Voters in Alaska and Massachusetts decided statewide ranked-choice voting ballot measures in 2020. Alaskans approved an initiated statute to replace partisan primaries with open top-four primaries and establish ranked-choice voting for general elections, including the presidential election. Voters in Massachusetts rejected an initiative to adopt ranked-choice voting statewide.
The top-two donors to the campaigns behind the ballot initiatives were the non-profit organizations Action Now Initiative and Unite America. Action Now Initiative was a top donor to ranked-choice voting measures in previous years, such as Maine Question 5 (2016) and New York City Question 1 (2019). Unite America also contributed to campaigns in prior years but did not break into the lists of top-five largest donors. In 2020, Unite America was the largest donor to Alaskans for Better Elections and the third-largest donor to Voter Choice Massachusetts.
The Action Now Initiative provided $6.59 million to the statewide ranked-choice voting campaigns in 2020, including $2.93 million in Alaska and $3.66 million in Massachusetts. John and Laura Arnold founded the Action Now Initiative as a 501(c)(4) organization in Huston, Texas, in 2011. Besides ranked-choice voting ballot measures, the Action Now Initiative has supported ballot initiatives related to redistricting commissions and criminal justice changes.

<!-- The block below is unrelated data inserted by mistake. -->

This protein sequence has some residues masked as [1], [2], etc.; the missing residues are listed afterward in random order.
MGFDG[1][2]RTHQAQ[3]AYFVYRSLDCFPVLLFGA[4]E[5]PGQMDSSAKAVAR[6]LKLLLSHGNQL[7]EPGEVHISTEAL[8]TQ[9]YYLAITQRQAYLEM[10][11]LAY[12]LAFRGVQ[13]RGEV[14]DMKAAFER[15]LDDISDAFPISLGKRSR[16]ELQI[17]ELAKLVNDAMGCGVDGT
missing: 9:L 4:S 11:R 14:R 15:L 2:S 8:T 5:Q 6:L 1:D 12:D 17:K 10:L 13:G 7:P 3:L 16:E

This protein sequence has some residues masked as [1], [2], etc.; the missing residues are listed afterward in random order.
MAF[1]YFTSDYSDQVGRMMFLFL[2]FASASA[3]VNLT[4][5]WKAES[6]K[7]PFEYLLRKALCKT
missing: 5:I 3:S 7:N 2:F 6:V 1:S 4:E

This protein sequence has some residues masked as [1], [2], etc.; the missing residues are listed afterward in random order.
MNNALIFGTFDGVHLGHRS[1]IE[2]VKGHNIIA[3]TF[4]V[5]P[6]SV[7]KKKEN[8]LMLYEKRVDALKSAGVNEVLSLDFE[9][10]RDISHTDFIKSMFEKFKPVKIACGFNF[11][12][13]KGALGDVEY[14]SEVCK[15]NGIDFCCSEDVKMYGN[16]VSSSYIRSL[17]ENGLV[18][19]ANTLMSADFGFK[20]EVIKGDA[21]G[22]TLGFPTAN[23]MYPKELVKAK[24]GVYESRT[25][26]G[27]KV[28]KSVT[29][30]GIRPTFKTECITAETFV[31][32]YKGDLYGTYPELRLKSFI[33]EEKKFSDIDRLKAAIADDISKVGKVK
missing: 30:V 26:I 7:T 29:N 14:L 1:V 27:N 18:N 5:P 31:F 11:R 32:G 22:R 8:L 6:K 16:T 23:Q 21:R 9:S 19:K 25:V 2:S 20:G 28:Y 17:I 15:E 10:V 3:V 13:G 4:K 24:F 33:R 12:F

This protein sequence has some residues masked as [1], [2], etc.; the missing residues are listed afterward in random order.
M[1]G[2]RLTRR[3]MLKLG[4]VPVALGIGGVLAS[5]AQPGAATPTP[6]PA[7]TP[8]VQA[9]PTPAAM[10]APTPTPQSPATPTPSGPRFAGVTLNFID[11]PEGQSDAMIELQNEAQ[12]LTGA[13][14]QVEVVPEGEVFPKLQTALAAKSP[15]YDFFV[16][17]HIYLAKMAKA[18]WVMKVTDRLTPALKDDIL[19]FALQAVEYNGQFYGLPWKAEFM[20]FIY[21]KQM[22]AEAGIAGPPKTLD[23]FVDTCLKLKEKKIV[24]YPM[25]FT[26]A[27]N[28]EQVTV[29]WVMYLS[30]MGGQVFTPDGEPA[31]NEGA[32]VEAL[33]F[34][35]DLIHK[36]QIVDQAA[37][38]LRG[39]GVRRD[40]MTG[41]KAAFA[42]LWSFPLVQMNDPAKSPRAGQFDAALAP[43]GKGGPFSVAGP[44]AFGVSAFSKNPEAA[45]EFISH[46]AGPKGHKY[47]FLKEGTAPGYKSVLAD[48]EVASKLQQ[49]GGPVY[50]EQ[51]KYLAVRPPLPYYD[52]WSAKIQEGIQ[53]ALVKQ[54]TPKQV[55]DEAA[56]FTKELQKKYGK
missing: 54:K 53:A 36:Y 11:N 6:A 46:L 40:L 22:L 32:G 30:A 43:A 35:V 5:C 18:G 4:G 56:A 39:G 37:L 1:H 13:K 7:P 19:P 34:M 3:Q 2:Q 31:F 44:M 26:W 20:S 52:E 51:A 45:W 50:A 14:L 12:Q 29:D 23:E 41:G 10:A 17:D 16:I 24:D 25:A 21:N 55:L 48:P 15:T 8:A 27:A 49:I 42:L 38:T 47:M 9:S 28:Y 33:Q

Unite America contributed $3.84 million to the ranked-choice voting campaigns in 2020, $3.40 million of which was donated to Alaskans for Better Actions. While Unite America provided $445,000 to Voters Choice Massachusetts, the organization’s board co-chair, Kathryn Murdoch, donated $2.50 million and board member Katherine Gehl contributed $250,000. Unite America, founded in 2014 as the Centrist Project, is based in Denver, Colorado, and has the stated purpose of electing officials and enacting electoral laws that reduce partisanship and achieve better governing outcomes. Unite America has a federal hybrid political action committee (PAC) and a 501(c)(3) nonprofit.
Opponents of the two ballot measures did not have overlapping donors. In Massachusetts, an opposition PAC raised $8,475. In Alaska, opponents received $579,426, including $150,000 from the Republican State Leadership Committee, a national organization that seeks to elect down-ballot, state-level Republicans, and $50,000 from the Alaska Republican Party.
In 2020, voters in five cities—two in California, two in Minnesota, and one in Colorado—also decided ranked-choice voting ballot measures. All five measures were approved.
The next scheduled vote on a ranked-choice voting ballot measure is March 2 in Burlington, Vermont. Former Gov. Howard Dean (D) and City Councilmember Zoraya Hightower (Vermont Progressive Party) are co-chairing the support campaign Better Ballot Burlington.
Committees registered to support or oppose all 129 statewide measures on the ballot in 2020 reported a combined total of $1.23 billion in contributions.
- Massachusetts Question 2, Ranked-Choice Voting Initiative (2020)
- Unite America
- Action Now Initiative
- Burlington, Vermont, Question 4, Ranked-Choice Voting Amendment (March 2021)
- Ballot measure campaign finance, 2020